The reading/writing day of the residency. I got a fair amount of work done, although there’s always more to write. Our workshop time was spent looking closely at “Paper Lantern” by Stuart Dybek (which is finally coming out in a Dybek collection in June) and “Differently” by Alice Munro.
Our lone seminar of the day was entitled “Cobbling together a living in the arts” and was presented by musician/writers Wesley Stace (perhaps better known as John Wesley Harding) and Joe Pernice. Some of the themes which emerged out of this included the fact that the publishing world is rather gentlemanly and civilized while the music world is cynical and cutthroat. Both Stace and Pernice have moved self-releasing their music, but are currently under contract for their books (Pernice actually commented that he was hoping that Penguin would turn down his next book so he could self-publish it). One of our MFA students, Greg Wilhelm, asked about the difference in perceptions between self-released music and self-published books. While both Stace and Pernice were relatively positive about self-published books, I don’t think that they really addressed what Greg was asking. So, Greg, here’s my own take on it: The barrier to entry to writing is relatively low. Everyone (thinks they) can write. And with print on demand and e-book publishing, there is little financial barrier to putting out a bad book.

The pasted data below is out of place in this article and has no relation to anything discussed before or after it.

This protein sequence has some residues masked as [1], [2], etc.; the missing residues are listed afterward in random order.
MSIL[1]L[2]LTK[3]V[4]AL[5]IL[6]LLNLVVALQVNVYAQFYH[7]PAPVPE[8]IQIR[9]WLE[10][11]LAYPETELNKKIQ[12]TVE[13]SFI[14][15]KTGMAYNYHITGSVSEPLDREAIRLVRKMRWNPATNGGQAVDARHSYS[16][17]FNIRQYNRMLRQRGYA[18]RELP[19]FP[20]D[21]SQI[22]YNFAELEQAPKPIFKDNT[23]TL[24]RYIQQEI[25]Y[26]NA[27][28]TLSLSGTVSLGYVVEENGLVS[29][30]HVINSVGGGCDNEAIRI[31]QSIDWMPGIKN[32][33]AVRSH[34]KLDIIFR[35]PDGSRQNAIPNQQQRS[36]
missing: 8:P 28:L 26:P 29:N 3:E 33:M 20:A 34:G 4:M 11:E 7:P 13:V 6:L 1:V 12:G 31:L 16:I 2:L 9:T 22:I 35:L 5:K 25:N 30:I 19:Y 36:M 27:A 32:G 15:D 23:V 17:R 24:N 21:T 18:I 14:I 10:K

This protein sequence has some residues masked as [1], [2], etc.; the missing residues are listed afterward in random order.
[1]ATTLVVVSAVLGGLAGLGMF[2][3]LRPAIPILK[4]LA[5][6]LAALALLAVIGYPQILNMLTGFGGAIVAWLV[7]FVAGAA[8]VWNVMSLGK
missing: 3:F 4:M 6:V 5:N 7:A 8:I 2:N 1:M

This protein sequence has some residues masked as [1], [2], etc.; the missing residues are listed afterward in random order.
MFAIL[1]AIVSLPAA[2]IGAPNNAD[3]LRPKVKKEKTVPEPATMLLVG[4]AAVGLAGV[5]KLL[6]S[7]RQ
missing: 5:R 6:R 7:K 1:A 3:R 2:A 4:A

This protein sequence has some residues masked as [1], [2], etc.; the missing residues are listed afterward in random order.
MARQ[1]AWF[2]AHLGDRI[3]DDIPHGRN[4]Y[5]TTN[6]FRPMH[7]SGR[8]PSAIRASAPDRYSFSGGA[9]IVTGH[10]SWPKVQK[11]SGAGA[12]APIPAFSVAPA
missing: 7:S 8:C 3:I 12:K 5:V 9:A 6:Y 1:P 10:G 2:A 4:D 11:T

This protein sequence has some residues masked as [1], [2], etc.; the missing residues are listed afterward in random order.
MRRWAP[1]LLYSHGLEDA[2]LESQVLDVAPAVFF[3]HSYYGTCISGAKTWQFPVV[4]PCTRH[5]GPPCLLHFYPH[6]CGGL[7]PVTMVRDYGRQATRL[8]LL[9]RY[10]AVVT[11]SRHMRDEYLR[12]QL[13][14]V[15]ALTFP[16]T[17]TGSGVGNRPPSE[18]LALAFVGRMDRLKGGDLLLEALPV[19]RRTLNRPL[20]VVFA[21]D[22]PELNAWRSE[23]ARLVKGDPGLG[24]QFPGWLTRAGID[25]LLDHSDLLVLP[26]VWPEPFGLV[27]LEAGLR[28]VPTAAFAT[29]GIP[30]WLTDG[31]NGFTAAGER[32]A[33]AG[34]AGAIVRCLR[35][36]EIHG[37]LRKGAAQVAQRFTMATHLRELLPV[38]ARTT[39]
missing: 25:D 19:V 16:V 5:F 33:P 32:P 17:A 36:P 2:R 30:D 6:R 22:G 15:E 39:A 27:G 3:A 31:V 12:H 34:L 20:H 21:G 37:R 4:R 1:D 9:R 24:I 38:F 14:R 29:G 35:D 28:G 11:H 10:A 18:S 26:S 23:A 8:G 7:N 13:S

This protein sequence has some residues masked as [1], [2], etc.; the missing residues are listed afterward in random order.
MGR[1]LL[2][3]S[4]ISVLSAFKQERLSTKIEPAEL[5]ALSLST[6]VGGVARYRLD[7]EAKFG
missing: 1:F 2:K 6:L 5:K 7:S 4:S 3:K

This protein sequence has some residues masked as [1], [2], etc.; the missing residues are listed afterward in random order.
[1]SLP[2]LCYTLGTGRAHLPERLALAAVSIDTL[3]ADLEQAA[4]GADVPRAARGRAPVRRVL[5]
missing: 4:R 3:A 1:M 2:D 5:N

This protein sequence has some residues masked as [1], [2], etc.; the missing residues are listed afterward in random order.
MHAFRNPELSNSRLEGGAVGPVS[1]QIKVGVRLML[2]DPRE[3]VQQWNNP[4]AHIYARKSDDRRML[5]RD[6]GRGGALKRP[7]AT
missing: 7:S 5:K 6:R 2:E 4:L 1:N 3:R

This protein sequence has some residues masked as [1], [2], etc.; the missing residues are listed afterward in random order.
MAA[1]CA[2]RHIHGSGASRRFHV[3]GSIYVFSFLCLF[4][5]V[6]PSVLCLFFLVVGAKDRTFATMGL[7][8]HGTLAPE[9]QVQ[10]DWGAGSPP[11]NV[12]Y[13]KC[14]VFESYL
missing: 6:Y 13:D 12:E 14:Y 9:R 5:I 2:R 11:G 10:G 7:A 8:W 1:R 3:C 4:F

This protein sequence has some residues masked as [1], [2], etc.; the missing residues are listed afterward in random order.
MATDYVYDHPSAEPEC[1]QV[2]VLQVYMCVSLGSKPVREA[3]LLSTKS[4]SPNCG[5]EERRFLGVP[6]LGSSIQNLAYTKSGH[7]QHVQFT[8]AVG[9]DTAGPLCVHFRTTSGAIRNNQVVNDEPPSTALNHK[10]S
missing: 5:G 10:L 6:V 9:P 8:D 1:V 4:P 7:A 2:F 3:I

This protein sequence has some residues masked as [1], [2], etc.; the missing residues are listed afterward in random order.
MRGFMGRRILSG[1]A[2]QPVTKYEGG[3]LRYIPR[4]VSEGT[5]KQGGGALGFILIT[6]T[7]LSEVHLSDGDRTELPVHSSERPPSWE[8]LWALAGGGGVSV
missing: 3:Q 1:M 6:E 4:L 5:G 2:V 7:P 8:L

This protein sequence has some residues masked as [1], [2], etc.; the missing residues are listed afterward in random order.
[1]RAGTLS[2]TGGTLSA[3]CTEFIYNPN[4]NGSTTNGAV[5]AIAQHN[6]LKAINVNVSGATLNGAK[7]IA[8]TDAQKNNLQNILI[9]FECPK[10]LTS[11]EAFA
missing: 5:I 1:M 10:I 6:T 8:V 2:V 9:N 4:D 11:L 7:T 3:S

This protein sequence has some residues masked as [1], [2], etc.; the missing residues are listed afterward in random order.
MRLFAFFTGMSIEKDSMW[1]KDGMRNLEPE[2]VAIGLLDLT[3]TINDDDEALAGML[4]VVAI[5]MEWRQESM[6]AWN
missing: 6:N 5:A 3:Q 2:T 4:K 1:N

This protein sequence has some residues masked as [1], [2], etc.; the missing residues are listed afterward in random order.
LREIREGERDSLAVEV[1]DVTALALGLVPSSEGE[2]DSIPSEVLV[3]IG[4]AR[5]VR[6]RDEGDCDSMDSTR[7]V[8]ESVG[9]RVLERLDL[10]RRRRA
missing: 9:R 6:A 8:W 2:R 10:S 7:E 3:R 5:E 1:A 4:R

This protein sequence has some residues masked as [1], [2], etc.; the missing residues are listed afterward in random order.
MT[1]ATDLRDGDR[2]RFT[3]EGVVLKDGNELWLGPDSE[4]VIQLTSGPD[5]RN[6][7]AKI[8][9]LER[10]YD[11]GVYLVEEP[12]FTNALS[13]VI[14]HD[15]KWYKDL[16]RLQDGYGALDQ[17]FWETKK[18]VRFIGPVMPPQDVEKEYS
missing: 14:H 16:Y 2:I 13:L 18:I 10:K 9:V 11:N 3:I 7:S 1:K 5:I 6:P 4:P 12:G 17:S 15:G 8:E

Music on the other hand has a number of barriers to entry. First, there’s the basic technical ability required to perform a song, let alone write one (my early attempts at writing music were plagued by unintentional plagiarism). Not everyone can sing and fewer can play a musical instrument. Even though every Mac comes with a copy of Garageband, there is still a fair amount more needed to actually make a reasonable recording: instruments, microphones, headphones, etc. And what’s more, while it’s possible, few people have the ability to make a recording without at least some collaboration, if only someone to hit the record button.
And then of course, there’s the whole business ulture difference that was mentioned earlier. Few successful writers feel that they would do better on their own than with their publishing company. The publisher not only provides useful services, but it treats those as its own expenses, not the expenses of the author, and the author retains the moral rights to their work. In music, on the other hand, the record company take ownership of the master recording, but makes the musician cover all the costs of creating it. Small wonder that so many recording artists who aren’t in the world of superstardom have moved to self-releasing their own work.
The evening “reading” was Stace reading from his forthcoming novel followed by Pernice and Stace performing their songs, in an alternating format, great banter, and Wesley occasionally looking like he was about to join in on Joe’s songs but never actually doing so.